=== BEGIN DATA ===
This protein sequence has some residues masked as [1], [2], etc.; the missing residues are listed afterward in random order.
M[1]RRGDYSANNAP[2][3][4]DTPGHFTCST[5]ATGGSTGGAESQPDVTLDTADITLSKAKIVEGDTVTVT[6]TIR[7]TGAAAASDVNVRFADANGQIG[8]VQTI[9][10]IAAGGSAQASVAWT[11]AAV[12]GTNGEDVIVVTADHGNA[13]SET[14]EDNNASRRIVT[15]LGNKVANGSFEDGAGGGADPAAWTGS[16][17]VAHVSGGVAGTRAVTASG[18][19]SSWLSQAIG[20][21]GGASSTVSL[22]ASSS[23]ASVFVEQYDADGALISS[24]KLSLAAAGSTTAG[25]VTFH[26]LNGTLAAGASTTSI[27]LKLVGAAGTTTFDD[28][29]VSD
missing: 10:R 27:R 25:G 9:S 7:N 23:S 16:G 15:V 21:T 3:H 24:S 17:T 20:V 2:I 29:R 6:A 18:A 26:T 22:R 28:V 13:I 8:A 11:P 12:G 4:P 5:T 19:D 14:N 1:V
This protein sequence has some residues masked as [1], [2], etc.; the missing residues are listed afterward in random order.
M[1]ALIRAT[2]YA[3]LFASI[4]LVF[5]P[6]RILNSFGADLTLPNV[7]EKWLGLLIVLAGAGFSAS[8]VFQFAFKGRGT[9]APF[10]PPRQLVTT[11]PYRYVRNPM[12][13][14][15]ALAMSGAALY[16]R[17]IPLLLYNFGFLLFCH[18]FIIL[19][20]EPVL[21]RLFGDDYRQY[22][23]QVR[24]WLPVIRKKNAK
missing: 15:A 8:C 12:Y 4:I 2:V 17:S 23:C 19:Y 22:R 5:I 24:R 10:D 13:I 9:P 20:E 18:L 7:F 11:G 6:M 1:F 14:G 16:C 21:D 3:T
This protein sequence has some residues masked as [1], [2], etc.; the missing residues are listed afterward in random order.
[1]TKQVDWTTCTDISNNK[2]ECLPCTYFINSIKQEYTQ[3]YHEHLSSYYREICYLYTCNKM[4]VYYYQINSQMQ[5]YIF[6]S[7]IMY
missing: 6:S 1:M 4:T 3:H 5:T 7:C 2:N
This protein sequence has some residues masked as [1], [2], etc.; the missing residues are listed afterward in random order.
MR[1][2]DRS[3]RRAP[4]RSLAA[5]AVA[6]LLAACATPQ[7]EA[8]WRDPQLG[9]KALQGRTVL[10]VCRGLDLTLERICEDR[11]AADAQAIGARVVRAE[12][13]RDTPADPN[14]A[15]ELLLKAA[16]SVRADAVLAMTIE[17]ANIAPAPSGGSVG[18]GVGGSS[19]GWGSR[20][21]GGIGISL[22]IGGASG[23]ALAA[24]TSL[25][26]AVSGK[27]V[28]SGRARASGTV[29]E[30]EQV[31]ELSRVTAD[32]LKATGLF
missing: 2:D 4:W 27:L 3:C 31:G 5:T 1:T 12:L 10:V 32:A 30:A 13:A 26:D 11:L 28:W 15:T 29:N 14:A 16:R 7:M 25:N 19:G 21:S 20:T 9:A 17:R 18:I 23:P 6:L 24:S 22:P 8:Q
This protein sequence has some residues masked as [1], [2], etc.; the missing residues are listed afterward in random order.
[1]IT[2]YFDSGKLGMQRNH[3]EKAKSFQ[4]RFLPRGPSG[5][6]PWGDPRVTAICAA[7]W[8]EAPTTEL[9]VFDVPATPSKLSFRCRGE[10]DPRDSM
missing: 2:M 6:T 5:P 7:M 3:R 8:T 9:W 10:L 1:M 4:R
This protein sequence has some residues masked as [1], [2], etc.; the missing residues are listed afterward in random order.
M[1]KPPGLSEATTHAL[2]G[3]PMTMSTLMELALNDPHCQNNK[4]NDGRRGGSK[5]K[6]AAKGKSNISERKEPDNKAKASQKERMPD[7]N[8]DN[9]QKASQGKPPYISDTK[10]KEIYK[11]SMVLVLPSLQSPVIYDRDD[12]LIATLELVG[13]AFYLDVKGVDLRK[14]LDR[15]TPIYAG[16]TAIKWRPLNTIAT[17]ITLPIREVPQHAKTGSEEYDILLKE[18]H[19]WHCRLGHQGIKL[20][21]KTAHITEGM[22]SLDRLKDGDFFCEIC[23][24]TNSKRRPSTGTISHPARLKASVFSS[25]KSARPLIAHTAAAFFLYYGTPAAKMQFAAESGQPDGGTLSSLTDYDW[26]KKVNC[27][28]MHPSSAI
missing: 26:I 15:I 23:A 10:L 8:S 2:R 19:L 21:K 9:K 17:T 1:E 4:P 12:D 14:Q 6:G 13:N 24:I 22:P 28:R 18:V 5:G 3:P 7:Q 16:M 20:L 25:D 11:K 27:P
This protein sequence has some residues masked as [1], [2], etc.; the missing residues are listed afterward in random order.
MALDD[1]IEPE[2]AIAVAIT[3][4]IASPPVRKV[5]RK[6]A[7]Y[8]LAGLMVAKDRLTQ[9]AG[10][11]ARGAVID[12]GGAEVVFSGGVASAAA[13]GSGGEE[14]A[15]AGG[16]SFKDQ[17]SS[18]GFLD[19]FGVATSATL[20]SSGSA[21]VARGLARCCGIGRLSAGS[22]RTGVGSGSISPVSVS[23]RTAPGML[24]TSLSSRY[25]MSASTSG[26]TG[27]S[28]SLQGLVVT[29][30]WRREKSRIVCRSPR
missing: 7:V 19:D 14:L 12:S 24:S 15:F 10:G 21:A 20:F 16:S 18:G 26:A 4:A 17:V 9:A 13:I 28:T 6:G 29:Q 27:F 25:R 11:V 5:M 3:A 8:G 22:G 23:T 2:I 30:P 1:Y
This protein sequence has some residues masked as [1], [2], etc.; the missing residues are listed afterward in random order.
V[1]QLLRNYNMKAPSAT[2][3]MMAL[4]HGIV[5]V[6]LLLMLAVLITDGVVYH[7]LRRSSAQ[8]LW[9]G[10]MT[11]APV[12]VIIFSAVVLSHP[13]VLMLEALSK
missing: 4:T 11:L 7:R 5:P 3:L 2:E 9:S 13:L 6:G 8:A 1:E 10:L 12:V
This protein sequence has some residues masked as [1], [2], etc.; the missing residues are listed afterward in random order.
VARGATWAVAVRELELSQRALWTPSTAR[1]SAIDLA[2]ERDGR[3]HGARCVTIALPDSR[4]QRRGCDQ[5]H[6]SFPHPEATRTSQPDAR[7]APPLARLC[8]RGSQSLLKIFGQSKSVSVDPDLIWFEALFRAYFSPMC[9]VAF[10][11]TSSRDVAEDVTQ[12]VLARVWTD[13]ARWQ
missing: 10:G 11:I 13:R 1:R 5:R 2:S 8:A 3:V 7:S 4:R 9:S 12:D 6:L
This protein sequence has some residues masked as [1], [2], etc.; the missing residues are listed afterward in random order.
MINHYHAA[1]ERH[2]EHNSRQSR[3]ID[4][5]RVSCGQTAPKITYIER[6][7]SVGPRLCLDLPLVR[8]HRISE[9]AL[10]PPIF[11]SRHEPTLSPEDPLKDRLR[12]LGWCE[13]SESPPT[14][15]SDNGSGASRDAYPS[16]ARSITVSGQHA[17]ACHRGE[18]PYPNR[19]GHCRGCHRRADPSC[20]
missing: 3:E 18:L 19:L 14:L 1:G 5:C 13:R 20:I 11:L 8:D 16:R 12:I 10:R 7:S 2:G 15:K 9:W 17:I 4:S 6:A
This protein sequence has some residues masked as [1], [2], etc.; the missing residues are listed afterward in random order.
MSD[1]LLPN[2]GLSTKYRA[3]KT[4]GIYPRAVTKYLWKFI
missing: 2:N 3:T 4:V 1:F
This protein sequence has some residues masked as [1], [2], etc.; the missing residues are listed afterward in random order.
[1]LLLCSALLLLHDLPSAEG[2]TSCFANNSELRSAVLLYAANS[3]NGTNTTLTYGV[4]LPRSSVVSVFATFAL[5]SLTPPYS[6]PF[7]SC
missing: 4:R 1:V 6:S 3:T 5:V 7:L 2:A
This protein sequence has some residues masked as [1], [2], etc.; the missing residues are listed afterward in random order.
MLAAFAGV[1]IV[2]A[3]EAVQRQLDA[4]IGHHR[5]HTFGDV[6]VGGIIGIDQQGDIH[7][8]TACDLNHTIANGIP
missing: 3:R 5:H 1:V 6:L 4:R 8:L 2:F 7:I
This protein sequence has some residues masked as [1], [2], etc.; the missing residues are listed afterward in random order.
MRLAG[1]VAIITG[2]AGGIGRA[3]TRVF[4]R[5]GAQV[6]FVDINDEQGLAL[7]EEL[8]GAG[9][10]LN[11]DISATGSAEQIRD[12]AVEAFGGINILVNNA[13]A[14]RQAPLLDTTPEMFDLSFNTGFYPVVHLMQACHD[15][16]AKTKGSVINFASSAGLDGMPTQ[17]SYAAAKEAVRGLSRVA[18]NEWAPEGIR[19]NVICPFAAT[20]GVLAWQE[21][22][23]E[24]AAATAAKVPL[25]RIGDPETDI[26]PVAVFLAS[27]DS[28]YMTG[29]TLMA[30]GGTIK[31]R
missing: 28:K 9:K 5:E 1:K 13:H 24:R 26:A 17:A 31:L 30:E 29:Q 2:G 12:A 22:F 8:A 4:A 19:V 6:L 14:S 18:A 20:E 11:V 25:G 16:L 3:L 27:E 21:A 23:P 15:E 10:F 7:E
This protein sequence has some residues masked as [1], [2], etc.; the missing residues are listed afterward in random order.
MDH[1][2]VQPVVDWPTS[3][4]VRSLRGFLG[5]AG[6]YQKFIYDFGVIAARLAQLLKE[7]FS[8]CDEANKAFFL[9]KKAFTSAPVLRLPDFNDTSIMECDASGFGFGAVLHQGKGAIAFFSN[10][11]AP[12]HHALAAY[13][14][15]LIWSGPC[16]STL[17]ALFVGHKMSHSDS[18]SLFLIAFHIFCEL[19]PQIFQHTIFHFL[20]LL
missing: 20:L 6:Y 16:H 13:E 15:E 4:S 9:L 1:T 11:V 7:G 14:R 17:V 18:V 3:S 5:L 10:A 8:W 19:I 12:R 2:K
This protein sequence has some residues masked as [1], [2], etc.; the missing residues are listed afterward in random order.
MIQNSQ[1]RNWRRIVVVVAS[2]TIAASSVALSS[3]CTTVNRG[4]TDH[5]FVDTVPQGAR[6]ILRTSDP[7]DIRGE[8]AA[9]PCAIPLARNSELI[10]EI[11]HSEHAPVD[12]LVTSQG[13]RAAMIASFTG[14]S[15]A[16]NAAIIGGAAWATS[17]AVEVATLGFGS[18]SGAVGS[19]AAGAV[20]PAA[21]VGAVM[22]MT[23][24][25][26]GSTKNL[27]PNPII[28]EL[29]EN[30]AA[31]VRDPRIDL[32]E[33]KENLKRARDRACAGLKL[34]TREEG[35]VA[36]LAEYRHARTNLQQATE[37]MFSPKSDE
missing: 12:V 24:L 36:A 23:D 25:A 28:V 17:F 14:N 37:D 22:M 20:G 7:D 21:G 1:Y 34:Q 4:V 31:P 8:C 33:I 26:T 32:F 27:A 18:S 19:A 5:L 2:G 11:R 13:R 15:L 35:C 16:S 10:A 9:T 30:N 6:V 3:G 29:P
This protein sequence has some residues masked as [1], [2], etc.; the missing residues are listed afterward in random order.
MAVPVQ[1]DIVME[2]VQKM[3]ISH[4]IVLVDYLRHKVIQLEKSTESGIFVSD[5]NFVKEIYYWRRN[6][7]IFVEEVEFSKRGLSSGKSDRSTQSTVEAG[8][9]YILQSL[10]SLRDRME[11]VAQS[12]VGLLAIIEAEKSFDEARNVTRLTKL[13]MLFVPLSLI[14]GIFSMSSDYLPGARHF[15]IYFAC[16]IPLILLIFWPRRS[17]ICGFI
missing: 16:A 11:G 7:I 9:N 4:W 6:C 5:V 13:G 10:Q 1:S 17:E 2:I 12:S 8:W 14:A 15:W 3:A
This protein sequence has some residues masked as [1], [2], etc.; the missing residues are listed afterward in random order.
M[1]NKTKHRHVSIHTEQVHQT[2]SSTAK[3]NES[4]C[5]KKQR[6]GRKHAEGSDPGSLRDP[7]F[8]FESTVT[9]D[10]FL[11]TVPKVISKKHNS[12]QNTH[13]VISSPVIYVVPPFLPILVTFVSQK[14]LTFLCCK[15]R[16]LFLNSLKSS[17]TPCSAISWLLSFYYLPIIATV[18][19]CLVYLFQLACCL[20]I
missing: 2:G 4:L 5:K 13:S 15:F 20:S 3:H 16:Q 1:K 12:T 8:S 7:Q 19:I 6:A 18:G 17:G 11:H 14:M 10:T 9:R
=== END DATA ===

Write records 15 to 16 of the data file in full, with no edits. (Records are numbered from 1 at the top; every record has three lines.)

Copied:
This protein sequence has some residues masked as [1], [2], etc.; the missing residues are listed afterward in random order.
MDH[1][2]VQPVVDWPTS[3][4]VRSLRGFLG[5]AG[6]YQKFIYDFGVIAARLAQLLKE[7]FS[8]CDEANKAFFL[9]KKAFTSAPVLRLPDFNDTSIMECDASGFGFGAVLHQGKGAIAFFSN[10][11]AP[12]HHALAAY[13][14][15]LIWSGPC[16]STL[17]ALFVGHKMSHSDS[18]SLFLIAFHIFCEL[19]PQIFQHTIFHFL[20]LL
missing: 20:L 6:Y 16:H 13:E 15:E 4:S 9:L 1:T 11:V 7:G 14:R 17:V 18:V 3:S 5:L 10:A 8:W 19:I 12:R 2:K
This protein sequence has some residues masked as [1], [2], etc.; the missing residues are listed afterward in random order.
MIQNSQ[1]RNWRRIVVVVAS[2]TIAASSVALSS[3]CTTVNRG[4]TDH[5]FVDTVPQGAR[6]ILRTSDP[7]DIRGE[8]AA[9]PCAIPLARNSELI[10]EI[11]HSEHAPVD[12]LVTSQG[13]RAAMIASFTG[14]S[15]A[16]NAAIIGGAAWATS[17]AVEVATLGFGS[18]SGAVGS[19]AAGAV[20]PAA[21]VGAVM[22]MT[23][24][25][26]GSTKNL[27]PNPII[28]EL[29]EN[30]AA[31]VRDPRIDL[32]E[33]KENLKRARDRACAGLKL[34]TREEG[35]VA[36]LAEYRHARTNLQQATE[37]MFSPKSDE
missing: 12:V 24:L 36:A 23:D 25:A 28:V 17:F 14:N 37:D 22:M 20:G 7:D 21:G 1:Y 34:Q 4:V 31:P 8:C 33:I 26:T 32:F 27:A 18:S 19:A 5:L 2:G 11:R 13:R 15:L 35:C 16:S 10:A 9:T 30:N 6:V 3:G 29:P